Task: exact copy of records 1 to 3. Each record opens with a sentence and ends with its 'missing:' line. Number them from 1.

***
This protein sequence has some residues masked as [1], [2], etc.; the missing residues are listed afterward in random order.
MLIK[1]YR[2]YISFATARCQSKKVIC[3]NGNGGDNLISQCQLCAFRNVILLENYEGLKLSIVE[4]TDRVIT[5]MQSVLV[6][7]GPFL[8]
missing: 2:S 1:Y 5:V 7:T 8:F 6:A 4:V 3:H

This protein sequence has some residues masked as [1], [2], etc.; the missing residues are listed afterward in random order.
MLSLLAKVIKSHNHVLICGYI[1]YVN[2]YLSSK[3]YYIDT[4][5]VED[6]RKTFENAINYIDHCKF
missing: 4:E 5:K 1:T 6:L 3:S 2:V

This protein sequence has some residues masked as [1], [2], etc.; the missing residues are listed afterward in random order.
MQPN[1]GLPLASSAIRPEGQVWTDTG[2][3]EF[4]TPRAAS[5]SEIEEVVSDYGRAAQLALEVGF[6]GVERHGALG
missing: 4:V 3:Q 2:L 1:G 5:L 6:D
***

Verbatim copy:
This protein sequence has some residues masked as [1], [2], etc.; the missing residues are listed afterward in random order.
MLIK[1]YR[2]YISFATARCQSKKVIC[3]NGNGGDNLISQCQLCAFRNVILLENYEGLKLSIVE[4]TDRVIT[5]MQSVLV[6][7]GPFL[8]
missing: 2:S 1:Y 5:V 7:T 8:F 6:A 4:V 3:H

This protein sequence has some residues masked as [1], [2], etc.; the missing residues are listed afterward in random order.
MLSLLAKVIKSHNHVLICGYI[1]YVN[2]YLSSK[3]YYIDT[4][5]VED[6]RKTFENAINYIDHCKF
missing: 4:E 5:K 1:T 6:L 3:S 2:V

This protein sequence has some residues masked as [1], [2], etc.; the missing residues are listed afterward in random order.
MQPN[1]GLPLASSAIRPEGQVWTDTG[2][3]EF[4]TPRAAS[5]SEIEEVVSDYGRAAQLALEVGF[6]GVERHGALG
missing: 4:V 3:Q 2:L 1:G 5:L 6:D